Aboriginal heritage sites dating back 46,000 years have been destroyed by mining giant Rio Tinto in Western Australia’s Pilbara.
The blasts on Sunday took place at ancient cave sites known to be culturally important and the subject of a soon to be published archaeologist report.
Rio Tinto’s decision to blast sites at Juukan Gorge, 60 kilometres north-west of Mount Tom Price on the west Hamersley Plateau, was not illegal.
The international mining conglomerate’s Brockman 4 iron ore mine is at the same location, and Rio Tinto obtained ministerial consent to excavate in the region back in 2013.
Nine.com.au has contacted Rio Tinto for comment, but the mining company has said it tries to avoid blasting locations near cultural sites “where practicable”.
Rio Tinto received permission to conduct the blasts in 2013 under Section 18 of the Aboriginal Heritage Act.
But after permission was granted, archaeological research found numerous highly significant artefacts at the site, some dating back to before the last Ice Age.
Australian Greens Senator Sarah Hanson-Young said Rio Tinto’s destruction of the rare site was “disgraceful”.
“I am appalled and deeply upset for the Puutu Kunti Kurrama and Pinikura people who have been treated with such blatant disregard and disrespect by the State Government and Rio Tinto,” Ms Hanson-Young wrote on her Facebook account.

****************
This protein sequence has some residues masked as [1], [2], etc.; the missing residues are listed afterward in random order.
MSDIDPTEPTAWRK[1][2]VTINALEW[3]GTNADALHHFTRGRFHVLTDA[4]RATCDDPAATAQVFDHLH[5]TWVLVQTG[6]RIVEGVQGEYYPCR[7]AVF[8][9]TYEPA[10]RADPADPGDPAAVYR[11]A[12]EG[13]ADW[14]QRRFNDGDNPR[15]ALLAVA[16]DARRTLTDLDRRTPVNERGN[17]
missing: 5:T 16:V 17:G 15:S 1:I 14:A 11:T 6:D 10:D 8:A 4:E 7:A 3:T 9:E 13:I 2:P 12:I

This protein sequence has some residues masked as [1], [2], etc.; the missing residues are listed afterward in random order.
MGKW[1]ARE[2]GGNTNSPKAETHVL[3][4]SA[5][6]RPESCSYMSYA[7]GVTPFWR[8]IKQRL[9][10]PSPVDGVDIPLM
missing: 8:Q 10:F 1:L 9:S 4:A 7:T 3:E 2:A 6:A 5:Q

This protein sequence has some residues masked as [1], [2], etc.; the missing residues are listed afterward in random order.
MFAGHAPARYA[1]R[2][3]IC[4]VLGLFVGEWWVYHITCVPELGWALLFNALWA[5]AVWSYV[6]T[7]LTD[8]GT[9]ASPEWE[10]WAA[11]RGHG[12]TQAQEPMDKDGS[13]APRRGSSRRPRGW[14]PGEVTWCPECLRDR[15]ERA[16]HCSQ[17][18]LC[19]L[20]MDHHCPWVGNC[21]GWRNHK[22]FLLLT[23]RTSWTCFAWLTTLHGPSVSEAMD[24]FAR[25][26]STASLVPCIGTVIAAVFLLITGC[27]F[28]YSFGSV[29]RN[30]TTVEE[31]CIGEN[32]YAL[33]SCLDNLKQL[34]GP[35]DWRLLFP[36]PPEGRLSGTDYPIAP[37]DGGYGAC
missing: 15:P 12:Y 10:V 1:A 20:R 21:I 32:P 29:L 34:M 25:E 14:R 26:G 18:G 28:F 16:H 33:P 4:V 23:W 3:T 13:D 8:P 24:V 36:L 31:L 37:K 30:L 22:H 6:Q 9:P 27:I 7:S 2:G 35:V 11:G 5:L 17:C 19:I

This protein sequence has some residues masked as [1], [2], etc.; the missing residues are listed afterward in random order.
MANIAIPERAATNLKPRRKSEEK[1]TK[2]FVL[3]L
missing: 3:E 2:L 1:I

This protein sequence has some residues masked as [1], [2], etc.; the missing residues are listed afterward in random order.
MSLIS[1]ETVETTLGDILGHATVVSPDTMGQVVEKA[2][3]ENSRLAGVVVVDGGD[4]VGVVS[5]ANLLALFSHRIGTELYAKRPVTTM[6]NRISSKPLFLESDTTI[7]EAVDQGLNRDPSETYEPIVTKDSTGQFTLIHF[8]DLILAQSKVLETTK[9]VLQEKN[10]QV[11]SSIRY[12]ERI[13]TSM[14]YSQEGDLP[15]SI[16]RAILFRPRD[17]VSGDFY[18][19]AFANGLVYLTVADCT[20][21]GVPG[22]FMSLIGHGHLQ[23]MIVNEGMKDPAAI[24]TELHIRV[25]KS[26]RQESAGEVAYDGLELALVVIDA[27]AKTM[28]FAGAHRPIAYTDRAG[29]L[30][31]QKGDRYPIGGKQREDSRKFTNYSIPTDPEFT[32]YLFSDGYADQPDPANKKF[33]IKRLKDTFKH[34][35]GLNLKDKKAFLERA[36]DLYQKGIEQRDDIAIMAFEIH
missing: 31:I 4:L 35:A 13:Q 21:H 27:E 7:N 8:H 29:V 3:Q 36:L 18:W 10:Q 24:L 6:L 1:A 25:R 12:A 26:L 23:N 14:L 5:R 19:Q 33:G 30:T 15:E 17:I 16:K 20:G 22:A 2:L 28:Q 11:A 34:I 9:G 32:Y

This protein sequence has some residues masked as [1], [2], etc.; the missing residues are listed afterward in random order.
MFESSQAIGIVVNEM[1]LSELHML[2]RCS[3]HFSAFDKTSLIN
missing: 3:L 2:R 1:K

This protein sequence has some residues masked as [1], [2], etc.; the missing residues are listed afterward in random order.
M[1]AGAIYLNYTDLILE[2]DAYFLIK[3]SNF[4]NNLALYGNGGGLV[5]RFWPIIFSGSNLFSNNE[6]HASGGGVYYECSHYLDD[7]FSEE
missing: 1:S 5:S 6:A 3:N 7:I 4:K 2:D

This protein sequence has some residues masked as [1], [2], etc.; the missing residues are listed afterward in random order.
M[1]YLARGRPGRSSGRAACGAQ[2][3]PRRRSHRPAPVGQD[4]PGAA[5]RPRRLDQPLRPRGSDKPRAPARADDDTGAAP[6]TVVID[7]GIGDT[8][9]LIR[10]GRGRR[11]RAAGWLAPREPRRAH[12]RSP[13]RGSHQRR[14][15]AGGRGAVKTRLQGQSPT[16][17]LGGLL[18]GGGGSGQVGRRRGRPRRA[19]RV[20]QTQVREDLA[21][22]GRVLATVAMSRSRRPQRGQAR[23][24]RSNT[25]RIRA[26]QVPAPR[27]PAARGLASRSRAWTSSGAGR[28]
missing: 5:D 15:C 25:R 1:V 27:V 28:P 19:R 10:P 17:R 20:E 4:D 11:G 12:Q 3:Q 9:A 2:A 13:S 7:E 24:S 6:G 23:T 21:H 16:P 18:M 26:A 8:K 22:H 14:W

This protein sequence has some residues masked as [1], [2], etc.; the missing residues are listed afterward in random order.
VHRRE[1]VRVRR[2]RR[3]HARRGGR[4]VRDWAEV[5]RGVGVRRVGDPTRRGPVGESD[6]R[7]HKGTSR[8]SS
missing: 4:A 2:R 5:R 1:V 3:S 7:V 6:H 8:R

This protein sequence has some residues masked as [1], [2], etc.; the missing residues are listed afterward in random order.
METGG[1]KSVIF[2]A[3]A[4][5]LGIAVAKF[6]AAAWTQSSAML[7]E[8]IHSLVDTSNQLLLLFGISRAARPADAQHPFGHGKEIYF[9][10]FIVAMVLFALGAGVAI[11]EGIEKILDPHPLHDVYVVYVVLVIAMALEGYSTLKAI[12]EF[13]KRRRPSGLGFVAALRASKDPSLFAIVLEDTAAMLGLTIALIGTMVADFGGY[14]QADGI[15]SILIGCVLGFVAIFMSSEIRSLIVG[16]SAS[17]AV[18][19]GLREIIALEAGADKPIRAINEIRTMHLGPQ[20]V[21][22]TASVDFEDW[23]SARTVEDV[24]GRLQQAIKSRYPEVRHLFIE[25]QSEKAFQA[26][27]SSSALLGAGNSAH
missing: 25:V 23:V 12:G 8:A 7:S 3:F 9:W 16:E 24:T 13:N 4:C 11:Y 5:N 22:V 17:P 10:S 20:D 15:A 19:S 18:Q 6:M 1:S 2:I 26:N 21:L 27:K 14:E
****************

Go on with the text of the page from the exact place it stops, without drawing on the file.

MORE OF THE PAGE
“The destruction of this sacred site highlights another one of the failings of Australia’s environment laws. It’s clear we need stronger laws, not weaker ones or we will continue to see our environment and sacred sites destroyed for big business.”
On its Facebook page, The Tasmanian Aboriginal Centre likened the destruction of Juukan to the Taliban blowing up ancient statues in Afghanistan.
“But the dig turned up finds whose significance exceeded all expectations,” the report said.
Archaeologists discovered a 28,000-year-old tool made from bone and a piece of a 4000-year-old plaited hair belt, belonging to the Puutu Kunti Kurrama and Pinikura traditional owners.
The archaeological report on the site is scheduled to be published later this year.
The Sydney Morning Herald said the report will declare the site’s importance could not be over-stated.
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